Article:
When we returned to his house, we headed for the deck off the kitchen. He asked if Henry and I wanted a drink, then disappeared inside for a few minutes. He came back through the door caressing a lizard that stretched from his neck to his waist. 

Catching me staring at the hummingbird feeder dangling from the railing, he said, “We haven’t seen a hummingbird since we put up the feeder. But there are lots of yellow finches flying in and out of the lilac tree.”

I have no clue what 12-year old boys are supposed to know. There was a time when he carried a pocket computer around with him so he could play Mario at every possible moment. After a few years, Mario took a backseat to Minecraft and I thought cyber games would possess him for the rest of his life. So I was thrilled to hear these lessons in bird behavior so confidently plucked from deep within his genetic code.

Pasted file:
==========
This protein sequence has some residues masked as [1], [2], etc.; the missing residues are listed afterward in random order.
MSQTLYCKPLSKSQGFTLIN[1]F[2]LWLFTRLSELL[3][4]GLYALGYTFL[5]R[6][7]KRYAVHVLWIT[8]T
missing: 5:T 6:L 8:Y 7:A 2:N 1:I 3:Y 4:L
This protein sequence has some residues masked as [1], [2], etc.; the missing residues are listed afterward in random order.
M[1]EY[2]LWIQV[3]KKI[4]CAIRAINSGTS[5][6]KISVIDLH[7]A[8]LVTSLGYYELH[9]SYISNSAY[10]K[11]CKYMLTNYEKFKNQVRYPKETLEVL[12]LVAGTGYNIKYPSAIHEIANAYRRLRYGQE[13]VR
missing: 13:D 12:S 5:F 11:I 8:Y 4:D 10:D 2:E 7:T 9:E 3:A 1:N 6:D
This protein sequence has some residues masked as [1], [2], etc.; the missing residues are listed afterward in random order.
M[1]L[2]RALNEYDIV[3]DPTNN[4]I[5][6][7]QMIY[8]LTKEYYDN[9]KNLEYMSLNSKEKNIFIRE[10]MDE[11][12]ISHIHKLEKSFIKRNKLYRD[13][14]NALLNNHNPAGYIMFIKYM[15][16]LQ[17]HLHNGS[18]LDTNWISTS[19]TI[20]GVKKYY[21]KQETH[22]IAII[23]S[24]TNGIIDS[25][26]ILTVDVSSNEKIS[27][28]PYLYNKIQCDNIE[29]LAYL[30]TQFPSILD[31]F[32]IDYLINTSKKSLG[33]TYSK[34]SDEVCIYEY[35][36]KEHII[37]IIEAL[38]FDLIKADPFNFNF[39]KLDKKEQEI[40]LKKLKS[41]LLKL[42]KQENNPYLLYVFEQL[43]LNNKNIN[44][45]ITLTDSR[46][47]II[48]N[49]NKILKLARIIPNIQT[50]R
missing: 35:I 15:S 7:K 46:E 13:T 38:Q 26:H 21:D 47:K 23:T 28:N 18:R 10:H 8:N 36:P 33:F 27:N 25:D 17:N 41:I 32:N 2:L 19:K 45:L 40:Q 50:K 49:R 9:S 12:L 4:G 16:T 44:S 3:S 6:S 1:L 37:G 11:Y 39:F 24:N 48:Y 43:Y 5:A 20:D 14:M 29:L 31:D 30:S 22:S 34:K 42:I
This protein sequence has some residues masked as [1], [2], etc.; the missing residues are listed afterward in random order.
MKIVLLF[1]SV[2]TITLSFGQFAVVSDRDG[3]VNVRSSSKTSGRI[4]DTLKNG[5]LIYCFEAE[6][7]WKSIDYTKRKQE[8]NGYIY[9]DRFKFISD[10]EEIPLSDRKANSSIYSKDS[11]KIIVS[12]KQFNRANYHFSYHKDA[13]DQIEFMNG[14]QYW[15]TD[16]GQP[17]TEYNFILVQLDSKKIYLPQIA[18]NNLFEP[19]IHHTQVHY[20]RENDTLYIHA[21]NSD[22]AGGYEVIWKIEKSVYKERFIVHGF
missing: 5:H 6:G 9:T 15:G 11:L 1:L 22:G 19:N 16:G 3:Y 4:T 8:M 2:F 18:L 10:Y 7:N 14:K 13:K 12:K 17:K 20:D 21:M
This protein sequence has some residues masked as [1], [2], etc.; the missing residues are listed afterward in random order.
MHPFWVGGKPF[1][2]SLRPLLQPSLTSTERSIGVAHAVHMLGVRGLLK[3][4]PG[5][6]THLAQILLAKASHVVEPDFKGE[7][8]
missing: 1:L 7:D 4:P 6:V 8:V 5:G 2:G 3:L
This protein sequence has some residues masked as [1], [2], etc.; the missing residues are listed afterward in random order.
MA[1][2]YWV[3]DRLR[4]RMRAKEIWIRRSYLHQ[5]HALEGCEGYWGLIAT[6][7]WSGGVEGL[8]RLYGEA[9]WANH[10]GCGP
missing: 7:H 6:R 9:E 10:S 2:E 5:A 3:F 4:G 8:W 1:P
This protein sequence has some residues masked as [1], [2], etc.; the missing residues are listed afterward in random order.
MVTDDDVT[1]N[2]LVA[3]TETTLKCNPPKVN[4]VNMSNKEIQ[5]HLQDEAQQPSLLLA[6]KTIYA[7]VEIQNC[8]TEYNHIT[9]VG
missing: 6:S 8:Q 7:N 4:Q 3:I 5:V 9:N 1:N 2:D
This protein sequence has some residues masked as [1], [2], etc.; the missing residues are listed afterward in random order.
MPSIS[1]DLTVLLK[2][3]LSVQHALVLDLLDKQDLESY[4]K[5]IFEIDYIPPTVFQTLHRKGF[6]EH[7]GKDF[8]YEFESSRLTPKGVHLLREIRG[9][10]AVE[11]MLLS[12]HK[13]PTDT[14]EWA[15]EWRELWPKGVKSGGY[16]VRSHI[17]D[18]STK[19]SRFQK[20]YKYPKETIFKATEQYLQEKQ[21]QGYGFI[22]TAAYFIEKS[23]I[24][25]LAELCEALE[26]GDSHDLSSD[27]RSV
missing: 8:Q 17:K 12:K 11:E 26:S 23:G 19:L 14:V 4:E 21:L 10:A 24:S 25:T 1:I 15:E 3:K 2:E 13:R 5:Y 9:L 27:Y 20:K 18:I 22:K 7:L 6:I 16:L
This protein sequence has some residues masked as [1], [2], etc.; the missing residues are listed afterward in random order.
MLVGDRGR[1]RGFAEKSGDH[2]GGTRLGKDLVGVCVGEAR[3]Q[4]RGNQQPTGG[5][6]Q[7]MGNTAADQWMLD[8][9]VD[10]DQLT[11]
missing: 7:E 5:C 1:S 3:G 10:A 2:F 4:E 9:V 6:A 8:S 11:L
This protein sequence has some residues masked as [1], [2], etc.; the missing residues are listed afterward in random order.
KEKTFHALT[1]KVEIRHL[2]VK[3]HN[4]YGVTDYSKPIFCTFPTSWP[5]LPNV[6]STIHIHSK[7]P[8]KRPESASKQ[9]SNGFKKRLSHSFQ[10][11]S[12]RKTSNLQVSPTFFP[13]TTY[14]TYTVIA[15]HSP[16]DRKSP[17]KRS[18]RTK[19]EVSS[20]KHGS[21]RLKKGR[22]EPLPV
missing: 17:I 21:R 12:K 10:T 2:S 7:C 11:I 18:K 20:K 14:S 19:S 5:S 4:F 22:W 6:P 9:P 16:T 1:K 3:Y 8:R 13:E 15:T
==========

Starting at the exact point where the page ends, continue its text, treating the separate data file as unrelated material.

I shouldn’t be surprised. As a fledgling, before he could talk but after he’d learned to walk, his mother and I took him to Target. While we loaded bags in the car, John sat 1motionless in the shopping cart transfixed by a seagull preening in the sun at the top of a lamppost. A few years later, John and I were sitting on the sunny side of Navy Pier, taking a lunch break after whiffling around first-grader attractions in the Children’s Museum. Sparrows started hopping around our table and John surrendered his bagful of beloved McDonald’s fries to the birds. Crouching down on the pavement stretching his arm as far as it would go with a soggy cold fry dangling between his thumb and finger he tried to get the birds to eat from his hand. The outstretched arm tired and weakened so he propped it up with his other arm and went for at least a half hour. 

I rue that I see him so infrequently. But I’m comforted by my brood of friends with the same grandmother’s lamentation. Like birds on a wire we gather and chirp about our grandchildren, clucking out their accomplishments, funny remarks and milestones, ending with a feathered sigh.